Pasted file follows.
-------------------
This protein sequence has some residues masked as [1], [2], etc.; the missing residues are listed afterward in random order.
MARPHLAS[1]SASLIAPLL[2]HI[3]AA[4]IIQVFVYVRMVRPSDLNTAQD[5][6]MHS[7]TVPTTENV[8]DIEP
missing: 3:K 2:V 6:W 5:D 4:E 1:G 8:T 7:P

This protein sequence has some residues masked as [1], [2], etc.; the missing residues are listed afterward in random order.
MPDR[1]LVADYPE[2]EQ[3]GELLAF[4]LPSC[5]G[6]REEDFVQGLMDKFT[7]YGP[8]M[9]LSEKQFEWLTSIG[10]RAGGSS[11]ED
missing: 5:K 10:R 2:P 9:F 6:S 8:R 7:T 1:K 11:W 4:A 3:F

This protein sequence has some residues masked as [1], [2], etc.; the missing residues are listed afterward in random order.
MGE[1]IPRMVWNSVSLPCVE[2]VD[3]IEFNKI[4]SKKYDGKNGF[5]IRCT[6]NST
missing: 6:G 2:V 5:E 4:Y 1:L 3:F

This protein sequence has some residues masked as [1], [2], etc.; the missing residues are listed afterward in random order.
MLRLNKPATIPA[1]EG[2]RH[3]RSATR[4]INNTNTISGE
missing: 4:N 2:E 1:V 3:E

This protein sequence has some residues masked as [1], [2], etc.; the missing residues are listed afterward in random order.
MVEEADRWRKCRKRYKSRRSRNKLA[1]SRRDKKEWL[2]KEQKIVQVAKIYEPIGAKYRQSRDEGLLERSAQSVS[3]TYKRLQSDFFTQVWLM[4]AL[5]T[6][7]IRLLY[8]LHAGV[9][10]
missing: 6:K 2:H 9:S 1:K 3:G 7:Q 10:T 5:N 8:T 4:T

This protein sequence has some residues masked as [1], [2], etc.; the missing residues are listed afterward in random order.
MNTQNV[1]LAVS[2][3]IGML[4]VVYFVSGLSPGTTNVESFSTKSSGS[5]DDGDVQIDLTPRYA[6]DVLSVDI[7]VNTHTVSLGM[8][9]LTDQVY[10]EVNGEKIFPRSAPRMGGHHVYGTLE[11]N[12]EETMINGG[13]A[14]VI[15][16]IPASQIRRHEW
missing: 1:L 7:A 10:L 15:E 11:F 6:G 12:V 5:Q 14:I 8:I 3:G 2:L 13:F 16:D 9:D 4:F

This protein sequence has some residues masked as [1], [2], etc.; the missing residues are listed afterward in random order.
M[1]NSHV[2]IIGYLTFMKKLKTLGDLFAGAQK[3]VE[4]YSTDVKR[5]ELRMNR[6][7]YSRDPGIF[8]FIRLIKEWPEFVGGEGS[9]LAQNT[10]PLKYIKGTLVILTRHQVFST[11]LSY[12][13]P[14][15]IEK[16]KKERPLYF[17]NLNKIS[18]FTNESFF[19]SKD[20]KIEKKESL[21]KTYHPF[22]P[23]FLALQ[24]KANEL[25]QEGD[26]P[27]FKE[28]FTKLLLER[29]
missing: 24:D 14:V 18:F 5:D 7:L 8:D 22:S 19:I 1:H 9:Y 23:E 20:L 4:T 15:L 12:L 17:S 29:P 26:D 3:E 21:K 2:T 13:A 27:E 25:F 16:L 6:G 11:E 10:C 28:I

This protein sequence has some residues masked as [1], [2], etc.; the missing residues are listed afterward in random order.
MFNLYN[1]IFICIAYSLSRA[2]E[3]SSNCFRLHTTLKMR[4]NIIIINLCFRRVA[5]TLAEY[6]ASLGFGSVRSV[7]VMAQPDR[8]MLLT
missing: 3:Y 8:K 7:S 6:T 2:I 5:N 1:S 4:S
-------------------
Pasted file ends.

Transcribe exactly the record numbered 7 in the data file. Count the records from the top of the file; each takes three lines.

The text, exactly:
This protein sequence has some residues masked as [1], [2], etc.; the missing residues are listed afterward in random order.
M[1]NSHV[2]IIGYLTFMKKLKTLGDLFAGAQK[3]VE[4]YSTDVKR[5]ELRMNR[6][7]YSRDPGIF[8]FIRLIKEWPEFVGGEGS[9]LAQNT[10]PLKYIKGTLVILTRHQVFST[11]LSY[12][13]P[14][15]IEK[16]KKERPLYF[17]NLNKIS[18]FTNESFF[19]SKD[20]KIEKKESL[21]KTYHPF[22]P[23]FLALQ[24]KANEL[25]QEGD[26]P[27]FKE[28]FTKLLLER[29]
missing: 24:D 14:V 18:F 5:D 7:L 8:D 22:S 19:I 1:H 9:Y 23:E 20:L 4:T 15:L 12:L 17:S 29:P 26:D 3:E 21:K 2:T 13:A 27:E 25:F 16:L 6:G 11:E 10:C 28:I